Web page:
A Bachelor of Arts degree is typically a four-year program that allows students to learn the basics of chemistry and fulfill their general education requirements in subjects such as math, languages and history. While some curricula of a Bachelor of Arts degree are the same as a Bachelor of Science, many Bachelor of Arts programs are more flexible. Students who pursue a Bachelor of Arts in chemistry are often looking for roles in education, social work or other non-laboratory and non-medical field. These degrees often confer general knowledge about chemistry, its methods and how to apply it to other fields.

3. Bachelor of Science degree

A Bachelor of Science degree is typically a four-year degree program that allows students to learn the basics of chemistry, its research methods and mathematics to support it. It also allows students to fulfill their general education requirements such as history, writing and foreign languages. Students who pursue a Bachelor of Science in chemistry are often looking to continue their education with a graduate program, work in research laboratories or become part of the medical field. These degrees often confer general and specific knowledge about chemistry, its methods and how to use it to solve challenges in real-world industries.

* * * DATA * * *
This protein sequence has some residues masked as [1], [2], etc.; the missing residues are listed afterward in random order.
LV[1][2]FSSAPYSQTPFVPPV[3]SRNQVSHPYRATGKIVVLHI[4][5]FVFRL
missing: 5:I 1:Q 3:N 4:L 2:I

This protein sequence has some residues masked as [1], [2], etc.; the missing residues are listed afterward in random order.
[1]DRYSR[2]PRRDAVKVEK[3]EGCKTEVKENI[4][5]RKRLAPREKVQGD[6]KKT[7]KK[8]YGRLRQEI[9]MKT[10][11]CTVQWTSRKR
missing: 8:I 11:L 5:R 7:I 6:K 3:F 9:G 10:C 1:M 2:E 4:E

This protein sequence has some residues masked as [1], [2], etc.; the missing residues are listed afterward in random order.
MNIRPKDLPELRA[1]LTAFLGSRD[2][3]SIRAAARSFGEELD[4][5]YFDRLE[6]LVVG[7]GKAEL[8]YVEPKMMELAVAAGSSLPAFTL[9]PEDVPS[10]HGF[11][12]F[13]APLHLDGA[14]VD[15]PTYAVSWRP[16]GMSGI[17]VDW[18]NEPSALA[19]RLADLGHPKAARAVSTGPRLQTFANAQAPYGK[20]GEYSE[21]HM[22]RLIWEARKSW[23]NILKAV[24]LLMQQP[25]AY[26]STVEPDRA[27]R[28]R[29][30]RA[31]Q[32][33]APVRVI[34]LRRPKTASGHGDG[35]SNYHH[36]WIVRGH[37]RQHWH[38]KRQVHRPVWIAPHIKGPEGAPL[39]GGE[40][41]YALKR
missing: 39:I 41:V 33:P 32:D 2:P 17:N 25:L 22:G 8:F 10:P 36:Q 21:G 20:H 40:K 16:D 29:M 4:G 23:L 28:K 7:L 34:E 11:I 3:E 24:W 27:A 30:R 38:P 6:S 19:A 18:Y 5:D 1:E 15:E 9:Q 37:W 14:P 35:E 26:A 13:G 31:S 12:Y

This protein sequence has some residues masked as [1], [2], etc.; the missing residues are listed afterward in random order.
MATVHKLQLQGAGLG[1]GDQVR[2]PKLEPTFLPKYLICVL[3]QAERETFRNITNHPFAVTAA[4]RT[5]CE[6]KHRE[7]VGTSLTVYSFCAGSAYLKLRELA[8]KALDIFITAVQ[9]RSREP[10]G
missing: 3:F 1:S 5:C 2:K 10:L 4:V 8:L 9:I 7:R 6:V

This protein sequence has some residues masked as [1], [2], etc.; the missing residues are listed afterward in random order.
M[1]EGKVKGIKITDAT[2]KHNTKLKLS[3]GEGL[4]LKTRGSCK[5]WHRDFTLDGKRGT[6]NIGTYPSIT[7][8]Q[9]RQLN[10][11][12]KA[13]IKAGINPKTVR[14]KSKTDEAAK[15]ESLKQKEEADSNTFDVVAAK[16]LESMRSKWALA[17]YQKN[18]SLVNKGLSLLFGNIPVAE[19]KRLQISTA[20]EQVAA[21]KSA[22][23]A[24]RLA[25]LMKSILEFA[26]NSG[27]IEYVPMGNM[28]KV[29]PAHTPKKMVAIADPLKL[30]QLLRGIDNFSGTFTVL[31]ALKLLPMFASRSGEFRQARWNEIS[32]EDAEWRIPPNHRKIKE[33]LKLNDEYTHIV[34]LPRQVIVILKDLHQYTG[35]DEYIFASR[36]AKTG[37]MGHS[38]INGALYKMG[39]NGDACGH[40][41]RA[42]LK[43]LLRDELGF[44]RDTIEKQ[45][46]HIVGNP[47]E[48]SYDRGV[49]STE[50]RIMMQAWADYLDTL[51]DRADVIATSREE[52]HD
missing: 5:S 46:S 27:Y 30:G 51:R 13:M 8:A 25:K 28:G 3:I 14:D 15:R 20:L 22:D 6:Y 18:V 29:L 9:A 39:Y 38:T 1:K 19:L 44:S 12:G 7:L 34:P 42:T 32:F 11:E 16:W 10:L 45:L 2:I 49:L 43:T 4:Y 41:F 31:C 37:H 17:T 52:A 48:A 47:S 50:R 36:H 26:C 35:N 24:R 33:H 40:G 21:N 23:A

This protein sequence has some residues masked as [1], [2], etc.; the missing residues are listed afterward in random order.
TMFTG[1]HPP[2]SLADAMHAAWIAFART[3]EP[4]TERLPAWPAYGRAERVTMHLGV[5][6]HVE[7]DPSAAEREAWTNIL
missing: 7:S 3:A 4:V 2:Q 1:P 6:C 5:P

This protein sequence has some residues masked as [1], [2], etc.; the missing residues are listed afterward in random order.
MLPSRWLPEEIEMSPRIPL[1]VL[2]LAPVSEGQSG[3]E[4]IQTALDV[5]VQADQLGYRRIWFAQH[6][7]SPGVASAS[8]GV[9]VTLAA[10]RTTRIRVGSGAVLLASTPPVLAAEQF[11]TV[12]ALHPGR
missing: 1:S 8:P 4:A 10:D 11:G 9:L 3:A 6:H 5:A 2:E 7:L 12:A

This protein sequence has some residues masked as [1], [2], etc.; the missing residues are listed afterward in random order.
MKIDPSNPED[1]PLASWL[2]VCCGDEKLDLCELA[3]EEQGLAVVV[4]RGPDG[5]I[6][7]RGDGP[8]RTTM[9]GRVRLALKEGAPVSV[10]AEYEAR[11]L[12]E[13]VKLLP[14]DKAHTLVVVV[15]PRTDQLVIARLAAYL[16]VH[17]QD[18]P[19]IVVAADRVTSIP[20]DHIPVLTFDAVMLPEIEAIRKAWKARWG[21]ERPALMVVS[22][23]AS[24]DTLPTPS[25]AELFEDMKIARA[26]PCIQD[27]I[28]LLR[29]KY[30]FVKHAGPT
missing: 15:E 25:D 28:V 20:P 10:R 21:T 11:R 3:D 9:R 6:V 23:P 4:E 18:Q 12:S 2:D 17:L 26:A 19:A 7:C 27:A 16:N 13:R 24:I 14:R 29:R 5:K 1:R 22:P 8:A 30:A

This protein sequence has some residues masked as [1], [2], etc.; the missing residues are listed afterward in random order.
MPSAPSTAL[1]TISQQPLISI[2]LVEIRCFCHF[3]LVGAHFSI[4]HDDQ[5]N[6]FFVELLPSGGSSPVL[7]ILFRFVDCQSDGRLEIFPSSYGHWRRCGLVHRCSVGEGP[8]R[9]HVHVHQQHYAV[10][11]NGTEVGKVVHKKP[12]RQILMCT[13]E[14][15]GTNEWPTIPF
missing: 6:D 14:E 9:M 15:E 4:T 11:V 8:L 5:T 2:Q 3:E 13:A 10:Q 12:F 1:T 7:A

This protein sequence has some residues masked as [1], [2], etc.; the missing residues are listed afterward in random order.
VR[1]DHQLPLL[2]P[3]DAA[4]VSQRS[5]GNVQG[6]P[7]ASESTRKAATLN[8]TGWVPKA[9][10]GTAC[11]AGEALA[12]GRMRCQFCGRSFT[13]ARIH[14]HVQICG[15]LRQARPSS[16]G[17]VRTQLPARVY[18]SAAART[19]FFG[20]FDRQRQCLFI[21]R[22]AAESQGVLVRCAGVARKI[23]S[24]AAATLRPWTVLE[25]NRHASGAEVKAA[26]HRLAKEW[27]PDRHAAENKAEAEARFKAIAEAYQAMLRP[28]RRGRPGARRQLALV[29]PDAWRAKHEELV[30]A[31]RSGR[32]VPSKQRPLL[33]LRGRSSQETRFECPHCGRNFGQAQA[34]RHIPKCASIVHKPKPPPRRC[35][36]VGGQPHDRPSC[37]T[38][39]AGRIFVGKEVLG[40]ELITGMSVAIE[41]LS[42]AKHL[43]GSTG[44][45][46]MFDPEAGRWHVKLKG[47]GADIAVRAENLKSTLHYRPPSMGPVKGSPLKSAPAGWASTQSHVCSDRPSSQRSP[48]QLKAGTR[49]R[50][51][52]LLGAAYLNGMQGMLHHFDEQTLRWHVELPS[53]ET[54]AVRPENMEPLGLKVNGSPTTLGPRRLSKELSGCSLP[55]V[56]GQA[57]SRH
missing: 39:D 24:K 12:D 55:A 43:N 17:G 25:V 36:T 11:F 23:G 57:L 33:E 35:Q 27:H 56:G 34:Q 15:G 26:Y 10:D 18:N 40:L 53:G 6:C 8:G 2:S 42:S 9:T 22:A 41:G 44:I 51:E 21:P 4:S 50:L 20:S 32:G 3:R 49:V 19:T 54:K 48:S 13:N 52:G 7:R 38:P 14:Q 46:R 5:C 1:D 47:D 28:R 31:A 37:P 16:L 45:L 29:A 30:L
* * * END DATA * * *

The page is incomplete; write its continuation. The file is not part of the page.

Related: How To Decide Between a Second Bachelor's Degree or Master's Degree

4. Master's degree

A master's degree is typically a five-to-six-year program, including a four-year bachelor's degree program that allows students to increase the depth of their knowledge in chemistry and apply it to real-world challenges. Students who pursue a master's degree in chemistry are often looking to enter a doctoral degree program, enter the medical field or start their post-college careers at a higher salary than their peers without a master's degree. Many master's degree programs include elements of fieldwork to gain experience in jobs related to chemistry, which can be a valuable resume builder and help students achieve employment in high-paying jobs.